2. Hamilton was quicker on hard than Bottas on medium. Safety car gave him the lead of the race quicker than planned but Bottas still had one pitstop to make. Do you really believe that Bottas would have been capable of creating a 20s gap with Hamilton ? Do you really think that he would have been capable of running 1s faster than Hamilton ?

      The safety car gave him the lead, but the strategy gave him the win.

    3. Yes its quite clear Bottas would have won the race by chosing to do the extra pitstop and going slower on the mediums and softs then Hamilton was on hards. Hell if Mercedes had fitted 32 lap old hard tyres on Bottas’s car at the end instead of the softs, he would have got the fastest lap as well.
      As for Horner, Max and Leclerc all saying post race that Hamilton was untouchable; well what do they know.

      1. As for Horner, Max and Leclerc all saying post race that Hamilton was untouchable; well what do they know.

        They know their cars are 1 minute slower over a race distance. Credit to them for being humble.
        Verstappen cant have an equal car then beat Lewis in every race.

        1. Yet every one of the three said they thought second place was achievable. So Max, Leclerc and Horner all thought the Merc was beatable. Credit to them for all recognising on this occasion the driver made the difference, not the car. Shame others can’t (or won’t see it that way).

    4. “Let’s wait and see what happens when Lewis has to actually drive that Mercedes flat out to win ”

      I suggest you go and watch the 2014 Bahrain race were he drove on right on the edge of a slower tire against a driver in the same car on faster tires. Or even more recently, the Monza 2018 race where he took on the faster Ferrari’s?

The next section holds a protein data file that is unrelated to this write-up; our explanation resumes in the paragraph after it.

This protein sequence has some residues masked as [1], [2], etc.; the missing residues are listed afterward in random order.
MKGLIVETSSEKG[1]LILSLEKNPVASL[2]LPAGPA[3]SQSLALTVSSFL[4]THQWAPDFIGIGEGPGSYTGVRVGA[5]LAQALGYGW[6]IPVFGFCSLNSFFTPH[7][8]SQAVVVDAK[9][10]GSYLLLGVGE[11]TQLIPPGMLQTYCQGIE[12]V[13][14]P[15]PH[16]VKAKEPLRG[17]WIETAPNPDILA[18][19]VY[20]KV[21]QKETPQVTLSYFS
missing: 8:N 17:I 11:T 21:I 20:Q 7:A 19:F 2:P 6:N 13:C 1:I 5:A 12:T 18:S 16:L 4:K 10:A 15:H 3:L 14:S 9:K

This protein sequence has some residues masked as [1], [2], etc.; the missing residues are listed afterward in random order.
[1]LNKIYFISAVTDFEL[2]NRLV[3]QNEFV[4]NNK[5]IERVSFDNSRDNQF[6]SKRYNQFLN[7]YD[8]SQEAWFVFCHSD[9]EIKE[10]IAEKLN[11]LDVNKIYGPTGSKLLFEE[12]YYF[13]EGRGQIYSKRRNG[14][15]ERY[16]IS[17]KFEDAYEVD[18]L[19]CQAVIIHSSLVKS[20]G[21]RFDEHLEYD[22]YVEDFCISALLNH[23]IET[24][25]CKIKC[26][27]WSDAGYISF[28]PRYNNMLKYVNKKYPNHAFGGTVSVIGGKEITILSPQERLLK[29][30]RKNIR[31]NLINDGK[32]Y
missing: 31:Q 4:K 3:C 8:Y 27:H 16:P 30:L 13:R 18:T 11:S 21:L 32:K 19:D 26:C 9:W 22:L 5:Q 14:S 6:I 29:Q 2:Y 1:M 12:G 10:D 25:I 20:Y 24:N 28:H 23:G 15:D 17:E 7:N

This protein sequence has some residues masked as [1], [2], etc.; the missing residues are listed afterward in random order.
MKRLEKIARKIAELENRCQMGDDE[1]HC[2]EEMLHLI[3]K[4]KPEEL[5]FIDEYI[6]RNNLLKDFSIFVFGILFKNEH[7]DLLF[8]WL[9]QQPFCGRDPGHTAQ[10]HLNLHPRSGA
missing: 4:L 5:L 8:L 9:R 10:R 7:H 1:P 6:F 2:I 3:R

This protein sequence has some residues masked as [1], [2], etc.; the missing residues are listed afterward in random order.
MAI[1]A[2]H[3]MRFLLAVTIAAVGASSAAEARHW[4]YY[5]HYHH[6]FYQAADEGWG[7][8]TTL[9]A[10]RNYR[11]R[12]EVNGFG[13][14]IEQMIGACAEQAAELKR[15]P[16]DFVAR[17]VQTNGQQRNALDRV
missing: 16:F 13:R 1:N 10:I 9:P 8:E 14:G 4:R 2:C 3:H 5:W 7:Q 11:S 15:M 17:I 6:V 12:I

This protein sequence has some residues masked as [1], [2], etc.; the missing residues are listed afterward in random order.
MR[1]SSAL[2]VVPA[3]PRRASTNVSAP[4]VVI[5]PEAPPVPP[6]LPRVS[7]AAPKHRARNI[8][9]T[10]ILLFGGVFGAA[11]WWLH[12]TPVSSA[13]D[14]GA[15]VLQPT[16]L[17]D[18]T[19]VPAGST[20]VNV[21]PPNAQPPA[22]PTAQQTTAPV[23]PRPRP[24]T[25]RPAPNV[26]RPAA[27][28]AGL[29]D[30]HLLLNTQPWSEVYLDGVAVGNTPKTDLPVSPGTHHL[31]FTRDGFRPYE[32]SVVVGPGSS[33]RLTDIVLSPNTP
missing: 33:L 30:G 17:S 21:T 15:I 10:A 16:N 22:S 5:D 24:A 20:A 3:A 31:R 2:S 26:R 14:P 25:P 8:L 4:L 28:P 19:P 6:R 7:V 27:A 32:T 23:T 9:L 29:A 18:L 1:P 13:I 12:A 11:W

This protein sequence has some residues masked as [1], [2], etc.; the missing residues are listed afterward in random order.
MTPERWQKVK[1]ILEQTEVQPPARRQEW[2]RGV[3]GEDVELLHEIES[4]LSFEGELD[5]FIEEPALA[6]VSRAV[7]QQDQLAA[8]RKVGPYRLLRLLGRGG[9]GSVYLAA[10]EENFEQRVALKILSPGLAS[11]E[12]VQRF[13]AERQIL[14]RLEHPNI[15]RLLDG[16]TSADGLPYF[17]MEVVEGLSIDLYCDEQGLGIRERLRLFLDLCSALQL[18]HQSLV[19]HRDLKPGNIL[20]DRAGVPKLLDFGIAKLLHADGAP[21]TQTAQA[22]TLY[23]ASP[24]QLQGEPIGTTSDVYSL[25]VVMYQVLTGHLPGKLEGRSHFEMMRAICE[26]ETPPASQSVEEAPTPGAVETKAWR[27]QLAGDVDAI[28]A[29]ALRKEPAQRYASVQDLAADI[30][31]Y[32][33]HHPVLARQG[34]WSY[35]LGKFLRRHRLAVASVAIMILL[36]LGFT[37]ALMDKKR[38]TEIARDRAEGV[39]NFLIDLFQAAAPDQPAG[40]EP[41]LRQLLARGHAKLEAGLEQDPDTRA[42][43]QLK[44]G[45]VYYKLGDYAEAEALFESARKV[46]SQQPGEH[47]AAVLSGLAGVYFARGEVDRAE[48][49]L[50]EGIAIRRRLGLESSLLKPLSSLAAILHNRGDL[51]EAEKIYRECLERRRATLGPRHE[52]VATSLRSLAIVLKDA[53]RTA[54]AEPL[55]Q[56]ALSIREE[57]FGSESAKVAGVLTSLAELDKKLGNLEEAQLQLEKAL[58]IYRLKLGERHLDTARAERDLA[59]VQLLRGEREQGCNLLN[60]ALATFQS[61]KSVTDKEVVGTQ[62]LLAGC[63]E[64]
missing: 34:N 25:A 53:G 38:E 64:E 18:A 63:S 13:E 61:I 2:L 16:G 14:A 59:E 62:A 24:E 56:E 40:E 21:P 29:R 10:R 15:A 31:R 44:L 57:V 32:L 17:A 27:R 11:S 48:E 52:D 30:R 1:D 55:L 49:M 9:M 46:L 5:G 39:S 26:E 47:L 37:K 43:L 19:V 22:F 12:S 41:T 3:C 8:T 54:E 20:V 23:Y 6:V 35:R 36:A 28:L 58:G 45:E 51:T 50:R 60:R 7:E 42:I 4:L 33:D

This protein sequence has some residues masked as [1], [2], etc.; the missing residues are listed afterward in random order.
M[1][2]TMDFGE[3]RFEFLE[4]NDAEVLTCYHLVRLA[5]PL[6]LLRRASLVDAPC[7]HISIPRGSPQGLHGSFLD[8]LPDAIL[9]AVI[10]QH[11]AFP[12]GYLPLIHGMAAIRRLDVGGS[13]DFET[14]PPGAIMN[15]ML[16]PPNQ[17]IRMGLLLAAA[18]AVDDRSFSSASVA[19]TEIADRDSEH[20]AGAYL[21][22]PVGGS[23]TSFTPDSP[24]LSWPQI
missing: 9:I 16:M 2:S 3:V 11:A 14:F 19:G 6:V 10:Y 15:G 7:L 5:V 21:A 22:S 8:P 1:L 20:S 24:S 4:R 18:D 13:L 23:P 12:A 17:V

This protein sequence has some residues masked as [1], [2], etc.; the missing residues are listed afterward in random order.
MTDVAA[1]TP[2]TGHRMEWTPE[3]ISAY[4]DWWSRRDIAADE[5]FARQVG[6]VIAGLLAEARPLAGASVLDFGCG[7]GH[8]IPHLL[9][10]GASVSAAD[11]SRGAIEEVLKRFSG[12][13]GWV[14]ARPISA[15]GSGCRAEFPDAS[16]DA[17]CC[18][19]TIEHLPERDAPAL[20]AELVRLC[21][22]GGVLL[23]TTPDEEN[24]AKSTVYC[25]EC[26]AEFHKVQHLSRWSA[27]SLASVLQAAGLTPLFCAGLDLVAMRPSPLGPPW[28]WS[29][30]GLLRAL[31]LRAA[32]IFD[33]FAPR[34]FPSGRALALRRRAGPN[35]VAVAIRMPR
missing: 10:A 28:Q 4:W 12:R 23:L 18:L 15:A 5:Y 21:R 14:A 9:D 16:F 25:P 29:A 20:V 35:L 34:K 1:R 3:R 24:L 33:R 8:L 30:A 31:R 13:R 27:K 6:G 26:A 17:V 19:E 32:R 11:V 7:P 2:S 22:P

Do people like you like to blank out those races?

      1. As much as they blank Austria 2 weeks ago.

        1. I assume @bigjoe that you did not bother to read any reports of the race explaining the cooling issues that stopped Mercedes running flat out?

    5. @ w0o0dy

      Let’s wait and see what happens when Lewis has to actually drive that Mercedes flat out to win and has to fight Charles or Max

      Has already happened and in any case where have you been pre 2019? Hamilton hasn’t always had the best car but proved he is one of the best, if not the best driver on the grid before the hybrid era. Think back to 2008 when he won against the faster Ferrari and a then competitive Massa. Or winning a few races in 2009 in a Mclaren that wasn’t the class of the field. Or in 2010 being in the championship hunt at the last race. IMO HAM has improved since then and is even more of a complete driver now, particularly after he lost the championship to Rosberg.

  11. Of course Lewis it was all you. What a load of bull. The lead driver chose the faster tyre strategy naturally. Its his dilemma but all his options were removed by the safety car and Lewis benefitted clearly. This guy is a joke with his self promotion.